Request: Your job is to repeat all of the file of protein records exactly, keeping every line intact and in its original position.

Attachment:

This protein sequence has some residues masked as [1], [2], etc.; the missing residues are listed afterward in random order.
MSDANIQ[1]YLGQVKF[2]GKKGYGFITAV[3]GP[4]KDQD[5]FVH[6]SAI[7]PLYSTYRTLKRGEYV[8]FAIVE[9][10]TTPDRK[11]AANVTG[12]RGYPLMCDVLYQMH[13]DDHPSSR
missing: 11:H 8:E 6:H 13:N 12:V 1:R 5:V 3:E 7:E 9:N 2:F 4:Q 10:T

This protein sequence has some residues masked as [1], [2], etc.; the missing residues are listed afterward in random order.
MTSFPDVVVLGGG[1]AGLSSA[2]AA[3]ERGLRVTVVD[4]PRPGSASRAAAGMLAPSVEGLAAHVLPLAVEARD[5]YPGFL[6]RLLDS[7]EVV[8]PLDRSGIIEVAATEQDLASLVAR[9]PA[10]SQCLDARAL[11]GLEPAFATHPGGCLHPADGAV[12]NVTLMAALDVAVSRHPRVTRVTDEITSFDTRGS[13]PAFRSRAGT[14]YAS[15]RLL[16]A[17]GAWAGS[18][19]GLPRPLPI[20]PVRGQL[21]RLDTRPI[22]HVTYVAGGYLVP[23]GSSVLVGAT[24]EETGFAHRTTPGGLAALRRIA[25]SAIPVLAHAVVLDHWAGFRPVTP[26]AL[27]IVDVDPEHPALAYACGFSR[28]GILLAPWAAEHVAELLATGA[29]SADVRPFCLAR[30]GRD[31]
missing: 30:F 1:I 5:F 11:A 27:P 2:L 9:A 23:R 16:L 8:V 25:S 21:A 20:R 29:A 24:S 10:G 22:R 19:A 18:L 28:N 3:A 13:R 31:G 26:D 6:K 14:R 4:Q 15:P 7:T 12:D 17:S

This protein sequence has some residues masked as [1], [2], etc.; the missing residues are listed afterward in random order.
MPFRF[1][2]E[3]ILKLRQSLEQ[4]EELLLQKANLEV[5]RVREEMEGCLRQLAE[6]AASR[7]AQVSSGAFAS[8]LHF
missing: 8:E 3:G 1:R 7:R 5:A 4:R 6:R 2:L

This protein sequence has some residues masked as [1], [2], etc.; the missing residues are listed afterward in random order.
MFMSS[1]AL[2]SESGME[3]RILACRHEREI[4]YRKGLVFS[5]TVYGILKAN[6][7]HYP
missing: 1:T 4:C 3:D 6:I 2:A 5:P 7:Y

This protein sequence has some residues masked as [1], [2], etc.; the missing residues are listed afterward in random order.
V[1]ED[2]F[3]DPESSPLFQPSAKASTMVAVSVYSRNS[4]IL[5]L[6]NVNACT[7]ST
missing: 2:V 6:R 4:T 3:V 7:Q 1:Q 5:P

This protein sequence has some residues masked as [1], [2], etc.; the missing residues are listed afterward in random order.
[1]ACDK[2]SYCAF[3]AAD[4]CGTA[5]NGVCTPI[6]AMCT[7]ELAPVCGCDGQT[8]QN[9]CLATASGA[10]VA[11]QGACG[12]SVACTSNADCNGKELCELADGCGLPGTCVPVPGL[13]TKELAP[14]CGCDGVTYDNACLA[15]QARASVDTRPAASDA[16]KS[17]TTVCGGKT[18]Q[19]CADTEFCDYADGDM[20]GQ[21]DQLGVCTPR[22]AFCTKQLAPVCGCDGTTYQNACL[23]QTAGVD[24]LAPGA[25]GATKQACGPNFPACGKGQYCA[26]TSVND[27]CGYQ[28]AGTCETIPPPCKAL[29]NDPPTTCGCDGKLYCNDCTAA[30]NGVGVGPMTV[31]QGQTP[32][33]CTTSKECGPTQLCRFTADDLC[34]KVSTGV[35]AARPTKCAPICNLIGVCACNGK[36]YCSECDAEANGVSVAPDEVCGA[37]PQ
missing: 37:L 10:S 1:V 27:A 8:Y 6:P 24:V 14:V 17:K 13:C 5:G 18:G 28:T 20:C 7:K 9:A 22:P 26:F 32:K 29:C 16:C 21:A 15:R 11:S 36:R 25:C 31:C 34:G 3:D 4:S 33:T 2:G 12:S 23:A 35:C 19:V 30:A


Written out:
This protein sequence has some residues masked as [1], [2], etc.; the missing residues are listed afterward in random order.
MSDANIQ[1]YLGQVKF[2]GKKGYGFITAV[3]GP[4]KDQD[5]FVH[6]SAI[7]PLYSTYRTLKRGEYV[8]FAIVE[9][10]TTPDRK[11]AANVTG[12]RGYPLMCDVLYQMH[13]DDHPSSR
missing: 11:H 8:E 6:H 13:N 12:V 1:R 5:V 3:E 7:E 9:N 2:F 4:Q 10:T

This protein sequence has some residues masked as [1], [2], etc.; the missing residues are listed afterward in random order.
MTSFPDVVVLGGG[1]AGLSSA[2]AA[3]ERGLRVTVVD[4]PRPGSASRAAAGMLAPSVEGLAAHVLPLAVEARD[5]YPGFL[6]RLLDS[7]EVV[8]PLDRSGIIEVAATEQDLASLVAR[9]PA[10]SQCLDARAL[11]GLEPAFATHPGGCLHPADGAV[12]NVTLMAALDVAVSRHPRVTRVTDEITSFDTRGS[13]PAFRSRAGT[14]YAS[15]RLL[16]A[17]GAWAGS[18][19]GLPRPLPI[20]PVRGQL[21]RLDTRPI[22]HVTYVAGGYLVP[23]GSSVLVGAT[24]EETGFAHRTTPGGLAALRRIA[25]SAIPVLAHAVVLDHWAGFRPVTP[26]AL[27]IVDVDPEHPALAYACGFSR[28]GILLAPWAAEHVAELLATGA[29]SADVRPFCLAR[30]GRD[31]
missing: 30:F 1:I 5:F 11:A 27:P 2:L 9:A 23:R 16:L 8:V 25:S 21:A 20:R 29:A 24:S 10:G 22:R 19:A 18:L 28:N 3:A 13:R 31:G 26:D 6:K 14:R 4:Q 15:P 7:T 12:D 17:S

This protein sequence has some residues masked as [1], [2], etc.; the missing residues are listed afterward in random order.
MPFRF[1][2]E[3]ILKLRQSLEQ[4]EELLLQKANLEV[5]RVREEMEGCLRQLAE[6]AASR[7]AQVSSGAFAS[8]LHF
missing: 8:E 3:G 1:R 7:R 5:A 4:R 6:R 2:L

This protein sequence has some residues masked as [1], [2], etc.; the missing residues are listed afterward in random order.
MFMSS[1]AL[2]SESGME[3]RILACRHEREI[4]YRKGLVFS[5]TVYGILKAN[6][7]HYP
missing: 1:T 4:C 3:D 6:I 2:A 5:P 7:Y

This protein sequence has some residues masked as [1], [2], etc.; the missing residues are listed afterward in random order.
V[1]ED[2]F[3]DPESSPLFQPSAKASTMVAVSVYSRNS[4]IL[5]L[6]NVNACT[7]ST
missing: 2:V 6:R 4:T 3:V 7:Q 1:Q 5:P

This protein sequence has some residues masked as [1], [2], etc.; the missing residues are listed afterward in random order.
[1]ACDK[2]SYCAF[3]AAD[4]CGTA[5]NGVCTPI[6]AMCT[7]ELAPVCGCDGQT[8]QN[9]CLATASGA[10]VA[11]QGACG[12]SVACTSNADCNGKELCELADGCGLPGTCVPVPGL[13]TKELAP[14]CGCDGVTYDNACLA[15]QARASVDTRPAASDA[16]KS[17]TTVCGGKT[18]Q[19]CADTEFCDYADGDM[20]GQ[21]DQLGVCTPR[22]AFCTKQLAPVCGCDGTTYQNACL[23]QTAGVD[24]LAPGA[25]GATKQACGPNFPACGKGQYCA[26]TSVND[27]CGYQ[28]AGTCETIPPPCKAL[29]NDPPTTCGCDGKLYCNDCTAA[30]NGVGVGPMTV[31]QGQTP[32][33]CTTSKECGPTQLCRFTADDLC[34]KVSTGV[35]AARPTKCAPICNLIGVCACNGK[36]YCSECDAEANGVSVAPDEVCGA[37]PQ
missing: 37:L 10:S 1:V 27:A 8:Y 6:P 24:V 14:V 17:K 13:C 5:G 18:G 28:T 20:C 7:K 9:A 22:P 26:F 32:K 29:C 16:C 21:A 15:R 11:S 36:R 25:C 31:C 34:G 3:D 4:S 33:T 2:G 12:S 23:A 35:C 19:V 30:A